Unless you’ve attended the University of North Georgia, you’ve probably never heard of the small town of Dahlonega. Consider the population is a little over 5,000 and a name that’s hard to pronounce, it’s easy to see why. But unlike other small towns, this one is anything but sleepy. One part college town and one part historic destination town, Dahlonega has much to offer its guests.
While many know the famous story of Lewis and Clark being bravely lead by Sacagawea to the Pacific Northwest, not many know that part of today’s Interstate 75 follows where they traveled. Located primarily in Nebraska, the Lewis & Clark Scenic Byway is a road trip of historic proportions.
Comprised of eight historic cities, the Lewis & Clark Scenic Byway works to promote tourism, education, and the preservation of these communities. When you find yourself in Nebraska, go the way of Lewis and Clark; your country will thank you for it.
Since 1816, Columbus has been the capital of Ohio, growing from little more than a fur trading outpost to one of the largest cities in the nation. The Biggest Small Town in America is home to a thriving arts community, professional sports teams, and even a replica ship of the Santa Maria.
Located near the center of the state, Columbus has long been a hub for multiple industries, attractions, landmarks, and more. Whether you’ll be home there for the holidays or visiting for business or pleasure, be sure to catch these five hot spots while you’re in Columbus.
Located in Honolulu, Hawaii, Pearl Harbor is a must-see for anyone who appreciates war memorials, World War II history, or simply looking for a fascinating addition to their Oahu island vacation. The attack on Pearl Harbor has fascinated Americans for decades as being one of the most well-known enemy attacks against the U.S. While December 7th may forever live in infamy, the event has captured the hearts and minds of many with books, big budget studio movies, video games, and more. However, the best way to experience history is in person, and this guide serves to help you on your visit.
The National Park Service has been celebrating the best in our nation’s historical and natural preservation with sites that are as magnificent as they are educational. However, some historical sites are little narrower in the frame of reference, either celebrating a famed scientist or a work of fiction that many people have loved for decades. Although they are not a part of the NPS, the certainly could be, and are still worth checking out on your next road trip.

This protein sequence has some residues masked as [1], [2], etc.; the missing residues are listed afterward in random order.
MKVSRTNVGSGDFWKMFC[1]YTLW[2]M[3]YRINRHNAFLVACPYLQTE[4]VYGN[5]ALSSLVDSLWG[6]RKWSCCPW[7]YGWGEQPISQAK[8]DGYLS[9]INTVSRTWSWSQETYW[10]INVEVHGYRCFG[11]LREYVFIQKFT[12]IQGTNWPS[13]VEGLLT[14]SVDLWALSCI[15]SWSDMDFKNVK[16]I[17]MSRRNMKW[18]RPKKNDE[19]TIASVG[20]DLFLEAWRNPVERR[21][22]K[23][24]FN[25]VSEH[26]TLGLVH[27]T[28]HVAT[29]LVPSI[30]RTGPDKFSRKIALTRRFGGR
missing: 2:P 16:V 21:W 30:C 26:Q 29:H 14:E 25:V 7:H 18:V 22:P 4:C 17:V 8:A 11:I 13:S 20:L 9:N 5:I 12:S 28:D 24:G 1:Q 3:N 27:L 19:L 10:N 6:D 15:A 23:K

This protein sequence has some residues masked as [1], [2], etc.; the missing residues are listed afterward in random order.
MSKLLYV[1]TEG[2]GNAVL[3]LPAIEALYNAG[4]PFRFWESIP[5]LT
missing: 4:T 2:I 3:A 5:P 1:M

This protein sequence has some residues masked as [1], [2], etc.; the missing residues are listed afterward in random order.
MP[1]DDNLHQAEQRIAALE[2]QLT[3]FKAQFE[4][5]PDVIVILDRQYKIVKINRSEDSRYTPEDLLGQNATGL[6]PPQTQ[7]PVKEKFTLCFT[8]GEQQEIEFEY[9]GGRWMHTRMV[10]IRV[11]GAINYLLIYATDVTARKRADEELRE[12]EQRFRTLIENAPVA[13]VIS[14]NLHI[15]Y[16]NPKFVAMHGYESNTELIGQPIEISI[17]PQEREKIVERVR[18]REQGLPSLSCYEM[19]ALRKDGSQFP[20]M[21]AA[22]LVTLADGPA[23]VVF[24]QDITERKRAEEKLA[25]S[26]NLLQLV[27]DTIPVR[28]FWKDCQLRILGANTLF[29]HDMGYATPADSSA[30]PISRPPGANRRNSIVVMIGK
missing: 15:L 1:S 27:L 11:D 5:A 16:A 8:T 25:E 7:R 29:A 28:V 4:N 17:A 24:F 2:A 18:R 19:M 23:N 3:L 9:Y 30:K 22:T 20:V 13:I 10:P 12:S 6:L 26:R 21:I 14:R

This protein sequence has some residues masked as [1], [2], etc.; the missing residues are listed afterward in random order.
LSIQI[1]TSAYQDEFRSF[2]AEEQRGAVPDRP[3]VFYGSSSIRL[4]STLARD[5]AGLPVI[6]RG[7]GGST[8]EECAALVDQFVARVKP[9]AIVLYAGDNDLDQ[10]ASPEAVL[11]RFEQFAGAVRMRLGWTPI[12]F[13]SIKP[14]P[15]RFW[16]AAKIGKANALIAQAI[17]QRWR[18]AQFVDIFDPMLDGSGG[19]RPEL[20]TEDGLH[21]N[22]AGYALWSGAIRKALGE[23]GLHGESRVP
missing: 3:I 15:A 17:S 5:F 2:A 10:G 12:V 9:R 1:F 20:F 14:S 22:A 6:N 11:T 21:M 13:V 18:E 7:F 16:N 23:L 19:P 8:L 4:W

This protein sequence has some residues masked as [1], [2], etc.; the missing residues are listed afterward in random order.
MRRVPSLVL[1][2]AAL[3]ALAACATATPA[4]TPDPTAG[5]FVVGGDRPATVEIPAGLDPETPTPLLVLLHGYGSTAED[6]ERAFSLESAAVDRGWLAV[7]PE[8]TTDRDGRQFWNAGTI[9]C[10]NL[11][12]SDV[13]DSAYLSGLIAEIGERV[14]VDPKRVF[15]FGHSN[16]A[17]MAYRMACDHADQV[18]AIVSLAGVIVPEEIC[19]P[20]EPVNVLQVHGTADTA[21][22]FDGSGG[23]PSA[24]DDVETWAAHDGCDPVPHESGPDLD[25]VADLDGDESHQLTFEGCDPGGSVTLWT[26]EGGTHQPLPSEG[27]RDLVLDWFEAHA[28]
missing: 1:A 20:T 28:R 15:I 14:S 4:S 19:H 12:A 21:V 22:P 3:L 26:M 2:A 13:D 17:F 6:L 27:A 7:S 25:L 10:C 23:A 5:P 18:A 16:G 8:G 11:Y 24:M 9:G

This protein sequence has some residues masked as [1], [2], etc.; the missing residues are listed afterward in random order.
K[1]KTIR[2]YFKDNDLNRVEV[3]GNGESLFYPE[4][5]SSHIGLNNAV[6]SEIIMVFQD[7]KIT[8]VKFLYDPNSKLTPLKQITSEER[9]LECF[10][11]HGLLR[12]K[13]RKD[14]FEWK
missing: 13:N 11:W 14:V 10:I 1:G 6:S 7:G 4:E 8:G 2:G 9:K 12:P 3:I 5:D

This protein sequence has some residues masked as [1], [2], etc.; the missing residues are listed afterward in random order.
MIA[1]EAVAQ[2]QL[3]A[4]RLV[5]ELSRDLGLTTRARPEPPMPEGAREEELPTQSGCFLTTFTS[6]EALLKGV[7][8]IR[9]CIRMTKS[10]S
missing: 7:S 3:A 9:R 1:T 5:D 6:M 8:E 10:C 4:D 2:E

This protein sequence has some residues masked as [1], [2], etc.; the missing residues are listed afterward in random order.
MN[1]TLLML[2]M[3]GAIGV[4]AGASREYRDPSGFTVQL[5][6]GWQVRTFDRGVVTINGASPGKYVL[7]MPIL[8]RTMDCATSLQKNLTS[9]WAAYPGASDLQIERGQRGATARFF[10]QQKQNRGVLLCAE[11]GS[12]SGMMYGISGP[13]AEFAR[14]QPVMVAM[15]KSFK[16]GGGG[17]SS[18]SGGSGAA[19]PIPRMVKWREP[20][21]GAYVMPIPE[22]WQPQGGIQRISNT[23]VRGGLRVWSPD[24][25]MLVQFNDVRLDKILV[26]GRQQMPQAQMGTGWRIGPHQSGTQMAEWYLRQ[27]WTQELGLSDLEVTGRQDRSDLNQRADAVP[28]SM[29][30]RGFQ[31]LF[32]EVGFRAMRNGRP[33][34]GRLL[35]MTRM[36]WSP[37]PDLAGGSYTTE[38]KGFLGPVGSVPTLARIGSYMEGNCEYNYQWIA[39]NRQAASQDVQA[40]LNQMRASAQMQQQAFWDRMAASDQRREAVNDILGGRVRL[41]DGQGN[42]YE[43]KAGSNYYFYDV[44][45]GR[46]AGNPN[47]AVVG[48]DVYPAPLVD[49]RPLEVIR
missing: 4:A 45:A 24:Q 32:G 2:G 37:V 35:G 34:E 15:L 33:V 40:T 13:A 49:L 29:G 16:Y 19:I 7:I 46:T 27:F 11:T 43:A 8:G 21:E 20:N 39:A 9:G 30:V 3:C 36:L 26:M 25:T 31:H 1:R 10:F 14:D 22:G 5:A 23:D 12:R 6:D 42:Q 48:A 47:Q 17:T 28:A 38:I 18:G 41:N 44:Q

When most people hear “Washington state”, they generally think about cold, rainy weather, coffee, and grunge music. However, what many people don’t realize is that Washington is actually home to some beautiful beaches. It may not always be the tropical day with your feet in the water and sand, but for those seeking a day away from the hustle and bustle of Seattle, a day at the beach is always a great idea.
Many trips often ask you to make a choice: explore the great outdoors, or spend time touring the city. Harper’s Ferry National Historic Park says why not both? This historic park combines the historic reenactment town charm with beautiful park views. Whether you want to spend a day in a museum setting, hiking, or learning about the colonial era of our nation, Harper’s Ferry National Historic Park has a little something for everyone.
The Midwest has a huge collection of oddities, nationally recognized landmarks, and other unique offerings you just can’t find anywhere else. Sometimes it feels like you can’t turn around without seeing something of significance in Middle America.
While everyone knows about the St. Louis Gateway Arch or Mount Rushmore, there are so many other unique historic landmarks that you can visit. Here are five historic landmarks you may not have known about that you can visit on your next Midwestern road trip.
Public art displays are a great way to show off local talent, keep the arts alive, and inspire the community. Without it, our cities are just roads and grey square buildings. And while famous sculptures can specifically be found in dedicated places, like at the National Mall in Washington, D.C., and other sculpture gardens throughout the United States, it’s more fun to find them spring up from the ground in the middle of the city.